In recent years, Shark Tank host Kevin O’Leary has transitioned from a crypto skeptic to an enthusiast, investor and evangelist. He holds multiple positions in the industry and has also become a paid spokesperson and endorser for crypto exchange FTX. In this interview we discuss how his background as a venture capitalist and software investor informs his financial decisions, ways that the regulatory landscape has evolved over the years and where crypto fits into a diversified portfolio. He also has some very interesting thoughts related to NFTs how investors should weight bitcoin v. ether.
Forbes: How do you approach your crypto investments?
O’Leary: Ether is my largest position, bigger than bitcoin. It’s because so many of the financial services and transactions are occurring on it. Even new software is being developed like Polygon that consolidates transactions and reduces the overall cost in terms of gas fees on Ethereum. I’m an investor in that as well. So to me, the best way to look at this, and I get questioned on this issue all the time, do you like bitcoin over ether? Do you like solana over polygon, hedera, all of that; I look at things differently. I don’t think about bitcoin as a coin or token, I think about it as software. Bitcoin is software. Ethereum is software. Hedera is software. I grew up in my entire career investing in software development teams. That’s what I did at and after the Learning Company. I work with software developers, coders and programmers, and that’s where I deploy capital all the time. So I’m just viewing the entire crypto industry as software development teams and I spend my time speaking with them—I just came back from Dubai where I met the Polygon team—and make investment decisions based on the skills of those software engineers. I know the market is going to be the market, it will determine the winners and the losers of these platforms. But at the end of the day, it’s the really strong creative software engineers that you want to bet on. And that’s what I’ve done.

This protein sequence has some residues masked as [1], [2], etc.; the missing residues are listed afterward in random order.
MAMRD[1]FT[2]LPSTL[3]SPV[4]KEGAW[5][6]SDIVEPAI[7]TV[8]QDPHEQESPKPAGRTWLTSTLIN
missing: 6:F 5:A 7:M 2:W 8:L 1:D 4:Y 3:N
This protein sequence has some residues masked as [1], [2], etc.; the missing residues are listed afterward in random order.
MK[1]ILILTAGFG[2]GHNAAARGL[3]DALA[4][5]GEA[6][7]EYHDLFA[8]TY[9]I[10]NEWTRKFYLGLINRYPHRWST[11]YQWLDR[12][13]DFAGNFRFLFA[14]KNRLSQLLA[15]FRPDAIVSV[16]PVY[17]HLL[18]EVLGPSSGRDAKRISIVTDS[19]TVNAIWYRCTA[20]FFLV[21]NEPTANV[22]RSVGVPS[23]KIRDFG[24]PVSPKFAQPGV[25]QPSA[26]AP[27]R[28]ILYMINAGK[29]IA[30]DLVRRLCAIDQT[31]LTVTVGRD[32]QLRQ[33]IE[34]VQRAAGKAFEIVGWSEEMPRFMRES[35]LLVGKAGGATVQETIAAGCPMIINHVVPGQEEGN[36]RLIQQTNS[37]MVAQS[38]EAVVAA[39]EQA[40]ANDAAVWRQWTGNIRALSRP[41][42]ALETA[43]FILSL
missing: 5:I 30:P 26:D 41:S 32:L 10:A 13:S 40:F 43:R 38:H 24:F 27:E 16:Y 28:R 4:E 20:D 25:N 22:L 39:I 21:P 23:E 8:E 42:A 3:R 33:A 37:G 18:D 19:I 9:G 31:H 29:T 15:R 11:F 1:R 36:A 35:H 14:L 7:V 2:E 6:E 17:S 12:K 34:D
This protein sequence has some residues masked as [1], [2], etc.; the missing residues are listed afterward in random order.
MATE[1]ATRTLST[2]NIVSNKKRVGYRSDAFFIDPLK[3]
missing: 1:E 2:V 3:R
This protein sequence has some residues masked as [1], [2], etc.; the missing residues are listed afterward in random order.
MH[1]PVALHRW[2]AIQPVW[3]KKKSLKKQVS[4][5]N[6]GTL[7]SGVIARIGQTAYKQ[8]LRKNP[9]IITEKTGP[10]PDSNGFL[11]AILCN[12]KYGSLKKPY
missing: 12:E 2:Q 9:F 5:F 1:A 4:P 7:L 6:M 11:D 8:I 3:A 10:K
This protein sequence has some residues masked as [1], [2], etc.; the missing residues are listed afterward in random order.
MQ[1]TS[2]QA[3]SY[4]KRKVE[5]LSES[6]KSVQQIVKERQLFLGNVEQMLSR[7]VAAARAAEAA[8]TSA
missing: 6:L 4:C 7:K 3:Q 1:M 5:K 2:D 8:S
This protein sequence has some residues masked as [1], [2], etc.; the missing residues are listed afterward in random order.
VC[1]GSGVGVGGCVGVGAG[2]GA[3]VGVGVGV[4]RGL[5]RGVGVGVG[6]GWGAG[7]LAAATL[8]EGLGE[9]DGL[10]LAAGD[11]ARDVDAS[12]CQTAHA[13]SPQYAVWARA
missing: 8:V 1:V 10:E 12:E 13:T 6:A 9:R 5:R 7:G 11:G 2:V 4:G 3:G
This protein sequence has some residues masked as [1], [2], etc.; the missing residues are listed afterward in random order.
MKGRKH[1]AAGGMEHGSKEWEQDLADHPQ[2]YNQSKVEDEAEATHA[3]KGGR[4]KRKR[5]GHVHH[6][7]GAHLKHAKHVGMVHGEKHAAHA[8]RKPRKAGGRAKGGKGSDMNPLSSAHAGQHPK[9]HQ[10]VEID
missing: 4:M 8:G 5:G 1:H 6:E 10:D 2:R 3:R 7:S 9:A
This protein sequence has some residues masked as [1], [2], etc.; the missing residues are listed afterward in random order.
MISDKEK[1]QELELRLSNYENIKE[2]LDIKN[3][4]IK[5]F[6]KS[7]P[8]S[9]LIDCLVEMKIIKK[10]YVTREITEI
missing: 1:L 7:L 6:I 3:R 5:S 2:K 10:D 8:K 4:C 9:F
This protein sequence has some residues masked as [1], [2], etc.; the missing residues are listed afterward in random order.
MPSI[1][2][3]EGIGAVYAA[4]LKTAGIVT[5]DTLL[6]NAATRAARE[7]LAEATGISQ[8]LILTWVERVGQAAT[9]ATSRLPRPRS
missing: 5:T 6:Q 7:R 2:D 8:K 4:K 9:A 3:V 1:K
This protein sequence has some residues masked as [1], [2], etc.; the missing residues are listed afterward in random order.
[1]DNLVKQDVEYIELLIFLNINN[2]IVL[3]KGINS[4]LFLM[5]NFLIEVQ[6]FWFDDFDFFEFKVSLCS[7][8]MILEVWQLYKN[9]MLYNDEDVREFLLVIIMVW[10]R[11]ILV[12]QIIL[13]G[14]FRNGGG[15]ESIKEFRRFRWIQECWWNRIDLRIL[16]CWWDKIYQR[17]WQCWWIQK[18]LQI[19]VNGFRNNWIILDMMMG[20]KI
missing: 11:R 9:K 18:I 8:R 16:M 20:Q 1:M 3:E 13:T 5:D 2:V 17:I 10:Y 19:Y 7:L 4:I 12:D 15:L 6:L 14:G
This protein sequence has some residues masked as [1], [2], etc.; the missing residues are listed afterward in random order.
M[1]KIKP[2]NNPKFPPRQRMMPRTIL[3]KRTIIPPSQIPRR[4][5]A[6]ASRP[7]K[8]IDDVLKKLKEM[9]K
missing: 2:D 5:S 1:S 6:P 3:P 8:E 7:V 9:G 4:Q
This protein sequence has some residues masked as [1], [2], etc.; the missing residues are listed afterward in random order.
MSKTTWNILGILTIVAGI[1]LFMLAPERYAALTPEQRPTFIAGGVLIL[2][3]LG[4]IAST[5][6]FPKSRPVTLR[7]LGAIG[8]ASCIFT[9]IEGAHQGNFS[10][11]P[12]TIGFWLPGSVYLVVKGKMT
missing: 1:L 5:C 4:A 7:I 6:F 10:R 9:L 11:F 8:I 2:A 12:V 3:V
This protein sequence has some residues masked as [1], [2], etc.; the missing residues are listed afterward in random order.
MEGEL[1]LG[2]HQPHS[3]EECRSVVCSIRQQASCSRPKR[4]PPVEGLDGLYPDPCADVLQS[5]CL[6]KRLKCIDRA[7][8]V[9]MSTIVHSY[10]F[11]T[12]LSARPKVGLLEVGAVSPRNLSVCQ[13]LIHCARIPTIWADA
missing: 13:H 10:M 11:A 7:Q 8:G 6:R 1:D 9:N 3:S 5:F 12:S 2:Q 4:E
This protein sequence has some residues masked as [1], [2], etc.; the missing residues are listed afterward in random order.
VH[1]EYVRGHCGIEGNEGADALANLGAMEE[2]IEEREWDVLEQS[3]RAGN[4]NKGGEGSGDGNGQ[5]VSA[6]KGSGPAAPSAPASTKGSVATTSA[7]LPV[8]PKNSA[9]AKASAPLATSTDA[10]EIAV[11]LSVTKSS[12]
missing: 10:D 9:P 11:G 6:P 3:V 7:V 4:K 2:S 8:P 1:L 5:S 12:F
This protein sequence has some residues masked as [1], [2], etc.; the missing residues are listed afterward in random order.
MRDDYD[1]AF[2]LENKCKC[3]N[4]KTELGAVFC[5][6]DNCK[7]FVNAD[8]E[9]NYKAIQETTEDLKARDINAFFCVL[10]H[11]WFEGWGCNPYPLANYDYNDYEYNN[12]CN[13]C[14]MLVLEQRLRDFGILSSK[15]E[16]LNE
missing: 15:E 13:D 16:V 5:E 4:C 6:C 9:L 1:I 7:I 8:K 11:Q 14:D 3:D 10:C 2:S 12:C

Forbes: What does your portfolio look like today?
O’Leary: I get asked that all the time and what I’ve decided to do is just publish it, which I am going to do near the end of this month. I have many positions now and I’m going to disclose everything because I don’t want to be ever accused of promoting a token or a coin. I don’t like that. I make long-term investments here, and so I will be disclosing that shortly. But I’ve mentioned some of the ones I own. I own Hedera, Polygon, Bitcoin, Ethereum, Solana, Serum—these are bets on software development teams and there are many, many use cases for them. I think we’re going to see a lot of different use cases emerge over time. For example, I’m not sure that Ethereum is the best platform for financial services transactions because it’s too slow. So how do you fix that? Or do you use Polygon to consolidate transactions. Maybe it’s too expensive as well for some countries like India, so I want to make different bets.
Forbes: What characteristics or qualities will separate the winners from the losers?
O’Leary: At the end of the day, what determines the platform’s success and value is the speed and level of adoption. That occurs when the team has developed a platform that solves an economic problem. I always say this about digital currencies and digital platforms. What problem are you solving? Are you enhancing a transaction, reducing friction in financial markets? Accelerating transaction speed or accuracy? Or authenticating them? What are you doing that has economic value? So I would argue long term coins that have no economic value are that because they don’t solve anything or create any value. I’m very skeptical of meme coins long term. The reason Ethereum is so large now is because it was first and it was widely adopted. Now, because some of its shortcomings are being noticed by certain sectors of the economy, these other teams, Polygon, Solana and others are saying, well, it’s not good enough for what we’re doing. And we’re going to make some changes here. That is very much worth investing in.
Forbes: How would you define a bubble and do you think we are in one?